In one of our recent discussions, Homer Simpson raised a good question. “You’re the Authentic Branding Guru.” He said, “So tell me, what’s more important, branding, sales or marketing?”
This is an interesting question. Not because it’s new. (It’s not. It’s so old it’s positively crusty!) What makes it interesting is the floundering debate that inevitably ensues when it’s asked. (Especially when it’s answered with “opinions” as opposed to behavioral substance.)
“What do you think, Homer?” I probed, hoping he’d serve up some of his own brand of off the wall and reliably entertaining perspectives.
“Well, I think marketing is most important.” Homer said. He went on to explain, “TV commercials are marketing and if there weren’t any TV commercials, I wouldn’t get sold on stuff.”
“What about brands?” I asked. Homer thought for a moment. (Ok, he thought for several very long moments.) “Brands are, uh, like, already there – that’s what the marketing reminds me to buy,” he finally stated.
“Do commercials make you buy things you don’t already want or need?” I asked. “Things like luxury cars or fancy computers?” Homer shook his head. “Nope!”
“Do commercials make you buy brands you don’t already buy?” I inquired.
“Nope!” Homer was emphatic. “They remind me to buy beer though. Heck, they even remind me that I want a beer, like, NOW! Or some donuts, or pizza…” His face softens and his eyes loose focus as he contemplates his favorite food groups.
“So commercials remind you to buy the things you already know you want?” I recapped, jolting him out of his junk-food-fantasy-trance.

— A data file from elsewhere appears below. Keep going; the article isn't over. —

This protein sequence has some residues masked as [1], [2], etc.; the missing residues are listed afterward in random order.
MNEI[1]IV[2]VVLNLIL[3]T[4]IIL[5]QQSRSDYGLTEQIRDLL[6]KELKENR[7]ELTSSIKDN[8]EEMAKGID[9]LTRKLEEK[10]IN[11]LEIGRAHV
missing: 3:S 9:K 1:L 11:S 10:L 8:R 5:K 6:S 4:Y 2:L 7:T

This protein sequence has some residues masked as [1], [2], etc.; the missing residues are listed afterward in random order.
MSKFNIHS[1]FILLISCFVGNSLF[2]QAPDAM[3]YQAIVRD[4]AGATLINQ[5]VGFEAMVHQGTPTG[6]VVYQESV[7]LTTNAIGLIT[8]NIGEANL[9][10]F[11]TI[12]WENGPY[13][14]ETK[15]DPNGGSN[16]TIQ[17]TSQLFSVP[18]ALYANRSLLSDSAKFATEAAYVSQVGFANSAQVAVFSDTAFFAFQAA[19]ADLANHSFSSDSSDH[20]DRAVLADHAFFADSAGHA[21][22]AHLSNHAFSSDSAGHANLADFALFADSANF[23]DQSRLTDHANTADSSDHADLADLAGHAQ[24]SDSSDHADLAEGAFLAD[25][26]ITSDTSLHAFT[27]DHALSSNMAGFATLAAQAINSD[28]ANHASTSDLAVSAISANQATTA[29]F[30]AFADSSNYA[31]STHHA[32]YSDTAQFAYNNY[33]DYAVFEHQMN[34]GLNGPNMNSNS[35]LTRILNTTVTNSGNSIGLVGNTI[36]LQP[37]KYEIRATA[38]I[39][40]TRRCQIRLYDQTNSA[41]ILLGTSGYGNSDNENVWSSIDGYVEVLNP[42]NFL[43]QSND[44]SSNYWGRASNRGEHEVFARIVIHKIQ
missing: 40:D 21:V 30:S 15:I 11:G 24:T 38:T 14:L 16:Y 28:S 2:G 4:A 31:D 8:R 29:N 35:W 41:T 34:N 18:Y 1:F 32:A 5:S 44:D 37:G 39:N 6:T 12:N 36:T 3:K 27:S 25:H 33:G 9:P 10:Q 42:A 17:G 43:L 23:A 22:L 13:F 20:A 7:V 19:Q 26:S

“Yep – that’s why marketing is most important.” Homer agreed, nodding vigorously. “I am so smart!” He crowed.
“Hang on there Homer,” I said, “Your logic is a little wobbly on this one.”
- First – marketing is not better than sales… It’s a whole different activity
- Second – all brands don’t already exist. New brands are created all the time!
- And third – branding, selling and marketing are not interchangeable activities. Each one has a distinct definition, purpose and role. However, they CAN work together very effectively.
“How do they do that?” Asked Homer, looking confused.
I began my answer by suggesting that we first define each activity.
Defining Branding, Marketing and Selling
- What is a Brand?
A brand is – a kind or variety of something distinguished by some distinctive characteristic.
Duff is the brand of beer that Homer drinks regularly because he likes its taste.
- What is Branding?
Branding is – to label or mark as unique, to build an emotional connection, to create a memorable impression.
The experience of satisfying his craving for pancakes is branded into Homer’s memory. Oh yes!
- What is Marketing?
Marketing is – the communication of the brand’s benefits to the consumers who will buy it.
The Simpson’s marketing strategy includes television commercials, and on-line promotions as well as unique store displays and tags for licensed products.
- What is Selling?
Selling is – persuading or inducing (someone) to buy something, causing (someone) to accept (something); to convince; to win acceptance, approval, or adoption.
The salesman sold Homer on the more expensive car that had the safety features he wanted.
“Ok,” said Homer “You’ve made your point about branding, selling and marketing being different activities. I get it. So how do I know when to sell, market or brand?”
“Good question, Homer,” I replied. “Let’s address the roles of branding, marketing and selling
in our next conversation.”
That’s fine by me” said Homer, heading for the door. “All right brain, you’re done for the day. Whoo-Hoo! Mo’s – here I come! Can’t get enough of that wonderful Duff!”